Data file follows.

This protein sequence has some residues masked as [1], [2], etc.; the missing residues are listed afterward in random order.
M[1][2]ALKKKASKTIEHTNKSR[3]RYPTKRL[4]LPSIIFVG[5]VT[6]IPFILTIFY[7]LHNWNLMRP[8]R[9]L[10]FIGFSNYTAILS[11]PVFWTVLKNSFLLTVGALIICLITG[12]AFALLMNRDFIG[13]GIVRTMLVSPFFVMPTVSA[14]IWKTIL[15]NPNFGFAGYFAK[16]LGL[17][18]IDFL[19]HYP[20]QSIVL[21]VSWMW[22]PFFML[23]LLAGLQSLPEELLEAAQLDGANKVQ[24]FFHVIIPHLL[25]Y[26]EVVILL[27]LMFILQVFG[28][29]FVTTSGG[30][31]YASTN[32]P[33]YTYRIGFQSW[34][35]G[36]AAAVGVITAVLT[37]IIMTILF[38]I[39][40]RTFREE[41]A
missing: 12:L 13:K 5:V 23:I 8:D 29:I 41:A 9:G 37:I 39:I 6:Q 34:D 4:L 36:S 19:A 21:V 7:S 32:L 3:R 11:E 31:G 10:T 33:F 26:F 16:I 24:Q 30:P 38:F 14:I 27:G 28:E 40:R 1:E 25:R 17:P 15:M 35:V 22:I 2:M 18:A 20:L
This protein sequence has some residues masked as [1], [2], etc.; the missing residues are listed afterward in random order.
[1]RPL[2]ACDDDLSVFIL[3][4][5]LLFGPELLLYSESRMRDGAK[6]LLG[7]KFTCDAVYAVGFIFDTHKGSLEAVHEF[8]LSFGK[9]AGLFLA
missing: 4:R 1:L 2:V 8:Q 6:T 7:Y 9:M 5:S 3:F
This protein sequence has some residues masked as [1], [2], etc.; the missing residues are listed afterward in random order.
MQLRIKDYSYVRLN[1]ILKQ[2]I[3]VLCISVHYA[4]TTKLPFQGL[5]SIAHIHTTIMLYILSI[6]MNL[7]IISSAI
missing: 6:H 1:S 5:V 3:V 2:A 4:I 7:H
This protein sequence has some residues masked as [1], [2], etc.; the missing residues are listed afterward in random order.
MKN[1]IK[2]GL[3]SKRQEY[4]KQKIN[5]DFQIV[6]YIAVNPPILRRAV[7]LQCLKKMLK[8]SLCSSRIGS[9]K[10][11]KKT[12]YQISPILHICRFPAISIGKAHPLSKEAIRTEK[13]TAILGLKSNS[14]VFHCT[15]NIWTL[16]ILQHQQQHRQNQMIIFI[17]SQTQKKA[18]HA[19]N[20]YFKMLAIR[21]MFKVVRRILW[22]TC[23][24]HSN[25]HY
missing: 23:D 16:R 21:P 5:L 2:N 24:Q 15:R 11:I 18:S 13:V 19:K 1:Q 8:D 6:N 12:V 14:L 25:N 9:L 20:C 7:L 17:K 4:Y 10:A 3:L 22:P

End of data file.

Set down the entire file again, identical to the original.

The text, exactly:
This protein sequence has some residues masked as [1], [2], etc.; the missing residues are listed afterward in random order.
M[1][2]ALKKKASKTIEHTNKSR[3]RYPTKRL[4]LPSIIFVG[5]VT[6]IPFILTIFY[7]LHNWNLMRP[8]R[9]L[10]FIGFSNYTAILS[11]PVFWTVLKNSFLLTVGALIICLITG[12]AFALLMNRDFIG[13]GIVRTMLVSPFFVMPTVSA[14]IWKTIL[15]NPNFGFAGYFAK[16]LGL[17][18]IDFL[19]HYP[20]QSIVL[21]VSWMW[22]PFFML[23]LLAGLQSLPEELLEAAQLDGANKVQ[24]FFHVIIPHLL[25]Y[26]EVVILL[27]LMFILQVFG[28][29]FVTTSGG[30][31]YASTN[32]P[33]YTYRIGFQSW[34][35]G[36]AAAVGVITAVLT[37]IIMTILF[38]I[39][40]RTFREE[41]A
missing: 12:L 13:K 5:V 23:I 8:D 29:I 41:A 9:G 37:I 39:I 6:Q 34:D 4:L 36:S 19:A 21:V 7:S 32:L 3:R 11:E 31:G 10:T 33:F 26:F 16:I 24:Q 30:P 38:F 14:I 27:G 28:E 40:R 1:E 25:R 17:P 15:M 35:V 22:I 2:M 18:A 20:L
This protein sequence has some residues masked as [1], [2], etc.; the missing residues are listed afterward in random order.
[1]RPL[2]ACDDDLSVFIL[3][4][5]LLFGPELLLYSESRMRDGAK[6]LLG[7]KFTCDAVYAVGFIFDTHKGSLEAVHEF[8]LSFGK[9]AGLFLA
missing: 4:R 1:L 2:V 8:Q 6:T 7:Y 9:M 5:S 3:F
This protein sequence has some residues masked as [1], [2], etc.; the missing residues are listed afterward in random order.
MQLRIKDYSYVRLN[1]ILKQ[2]I[3]VLCISVHYA[4]TTKLPFQGL[5]SIAHIHTTIMLYILSI[6]MNL[7]IISSAI
missing: 6:H 1:S 5:V 3:V 2:A 4:I 7:H
This protein sequence has some residues masked as [1], [2], etc.; the missing residues are listed afterward in random order.
MKN[1]IK[2]GL[3]SKRQEY[4]KQKIN[5]DFQIV[6]YIAVNPPILRRAV[7]LQCLKKMLK[8]SLCSSRIGS[9]K[10][11]KKT[12]YQISPILHICRFPAISIGKAHPLSKEAIRTEK[13]TAILGLKSNS[14]VFHCT[15]NIWTL[16]ILQHQQQHRQNQMIIFI[17]SQTQKKA[18]HA[19]N[20]YFKMLAIR[21]MFKVVRRILW[22]TC[23][24]HSN[25]HY
missing: 23:D 16:R 21:P 5:L 2:N 24:Q 15:R 11:I 18:S 13:V 19:K 1:Q 8:D 6:N 12:V 14:L 25:N 9:L 20:C 7:L 17:K 4:Y 10:A 3:L 22:P